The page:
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Deal struck to avoid messy floor fight at GOP convention

Republican Party officials struck a last-minute deal Monday night in an attempt to avert a messy convention floor battle with supporters of Rep. Ron Paul (R-Texas).

Supporters of the libertarian lawmaker were spoiling for a fight over an attempted change to the GOP delegate rules aimed at limiting their ability to gain delegate slots at future conventions. But the bigger concern for presumptive GOP presidential nominee Mitt Romney’s campaign was assuaging concerns from a number of powerful longtime party stalwarts that the new rule infringed on states’ rights to determine their own delegates.

In an email to Republican National Committee (RNC) members, James Bopp, an Indiana delegate and GOP power player, said he and other conservative power brokers had reached an agreement with Romney’s emissaries to end the dispute, which threatened to be a distraction on the first full day of convention events.

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“The leadership of the Republican National Committee and the Romney for President campaign has heard the concerns of the conservative grassroots voices in our party and has crafted an amendment to the Rules adopted on Friday to address these concerns,” Bopp wrote in the email to RNC members, which was obtained by The Hill.

“We are pleased that our party has come together to fashion this compromise. This will allow Republicans of all stripes to come to the Convention united and focused on defeating Barack Obama in November.”

The Paul campaign said Monday night it was still reviewing the changes, but struck a positive tone.

“We are currently reviewing and getting feedback from our delegates. While we are not sure how this will ultimately be received, [it] is very positive that the Romney campaign is listening to feedback from the grassroots and looking to find common ground,” said Jesse Benton, Paul’s campaign manager.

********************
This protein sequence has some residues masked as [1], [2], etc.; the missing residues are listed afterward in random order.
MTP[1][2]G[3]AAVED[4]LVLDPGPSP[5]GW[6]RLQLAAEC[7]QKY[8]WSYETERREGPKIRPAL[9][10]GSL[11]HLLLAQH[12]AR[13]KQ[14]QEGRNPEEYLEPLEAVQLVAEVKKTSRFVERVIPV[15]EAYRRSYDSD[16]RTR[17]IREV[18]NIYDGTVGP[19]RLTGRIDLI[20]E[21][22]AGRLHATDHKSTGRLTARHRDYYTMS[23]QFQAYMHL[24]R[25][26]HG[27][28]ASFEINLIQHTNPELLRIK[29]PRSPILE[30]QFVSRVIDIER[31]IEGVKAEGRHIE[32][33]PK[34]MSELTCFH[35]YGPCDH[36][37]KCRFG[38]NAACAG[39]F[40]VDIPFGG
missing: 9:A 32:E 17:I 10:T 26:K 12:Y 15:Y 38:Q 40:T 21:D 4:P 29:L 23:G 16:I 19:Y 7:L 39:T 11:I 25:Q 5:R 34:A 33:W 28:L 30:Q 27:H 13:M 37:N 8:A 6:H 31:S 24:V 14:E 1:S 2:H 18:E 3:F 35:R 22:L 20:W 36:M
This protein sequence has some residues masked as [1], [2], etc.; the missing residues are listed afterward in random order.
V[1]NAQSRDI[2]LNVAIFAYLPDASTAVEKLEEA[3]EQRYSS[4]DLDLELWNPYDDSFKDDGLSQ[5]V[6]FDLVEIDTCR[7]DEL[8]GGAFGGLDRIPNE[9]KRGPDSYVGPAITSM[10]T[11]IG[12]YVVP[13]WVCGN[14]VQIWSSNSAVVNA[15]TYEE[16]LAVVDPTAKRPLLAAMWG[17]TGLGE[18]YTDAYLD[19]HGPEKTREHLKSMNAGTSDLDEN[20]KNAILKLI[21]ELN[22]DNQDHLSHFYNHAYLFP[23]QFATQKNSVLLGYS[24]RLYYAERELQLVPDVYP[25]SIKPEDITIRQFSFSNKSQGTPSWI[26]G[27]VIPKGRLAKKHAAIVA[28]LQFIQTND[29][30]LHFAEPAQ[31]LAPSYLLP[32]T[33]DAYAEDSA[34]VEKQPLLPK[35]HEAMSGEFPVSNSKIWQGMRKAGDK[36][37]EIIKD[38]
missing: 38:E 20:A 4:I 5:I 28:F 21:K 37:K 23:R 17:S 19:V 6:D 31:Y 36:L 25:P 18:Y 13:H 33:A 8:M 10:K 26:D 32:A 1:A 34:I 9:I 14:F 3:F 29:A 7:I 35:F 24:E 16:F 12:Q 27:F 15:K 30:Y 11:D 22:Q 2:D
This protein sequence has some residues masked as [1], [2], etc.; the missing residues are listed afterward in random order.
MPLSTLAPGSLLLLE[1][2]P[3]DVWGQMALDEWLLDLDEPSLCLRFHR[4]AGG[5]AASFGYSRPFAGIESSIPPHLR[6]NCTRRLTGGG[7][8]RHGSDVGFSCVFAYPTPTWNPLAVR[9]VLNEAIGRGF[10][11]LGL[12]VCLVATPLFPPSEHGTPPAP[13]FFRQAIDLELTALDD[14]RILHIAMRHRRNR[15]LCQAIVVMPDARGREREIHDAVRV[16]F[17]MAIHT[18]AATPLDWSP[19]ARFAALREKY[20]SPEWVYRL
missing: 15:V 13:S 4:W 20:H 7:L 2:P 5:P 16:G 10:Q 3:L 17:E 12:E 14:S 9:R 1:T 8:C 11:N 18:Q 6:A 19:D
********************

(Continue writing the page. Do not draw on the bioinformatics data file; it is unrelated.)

Under the agreement, a bound delegate must vote for the presidential candidate that they are required to vote for under state law or state party rules, leaving the actual selection of delegates up to the states.

Previously, a proposal would have given presidential candidates the power to veto delegates sent by the states — a change that had Paul supporters crying foul, seeing it as an establishment attempt to stifle the upstart contingent.

The deal strikes a middle ground between establishment Republican leaders and conservative delegates, but is likely to infuriate some Paul backers who had spent much of the last year gaming the system to their benefit and who virulently opposed compromise on the issue.

“We were able to achieve an agreement that accomplished what everyone wanted to accomplish,” Bopp told The Hill. “The Romney campaign wanted to make sure the delegates pledged to support him will actually vote for him ... and at the same time the concern we had was addressed so that state parties have complete control of the delegates.”

Bopp had blasted the Romney campaign’s original rule when it was approved, calling it “the biggest power grab in the history of the Republican Party.” He said Monday he did not know if the Paul camp would be satisfied by the changes — and didn’t care much, accusing them of “causing chaos for chaos’s sake in order to achieve their agenda.”

Organized backers of the 77-year-old lawmaker, who is retiring from politics at the end of the year, were able to build their delegate count during the 2012 race thanks to their outsized influence at state conventions where the delegates were doled out. They seized control of state parties in Iowa, Nevada and Minnesota and caused chaos in other states, including Maine, Louisiana and Oregon.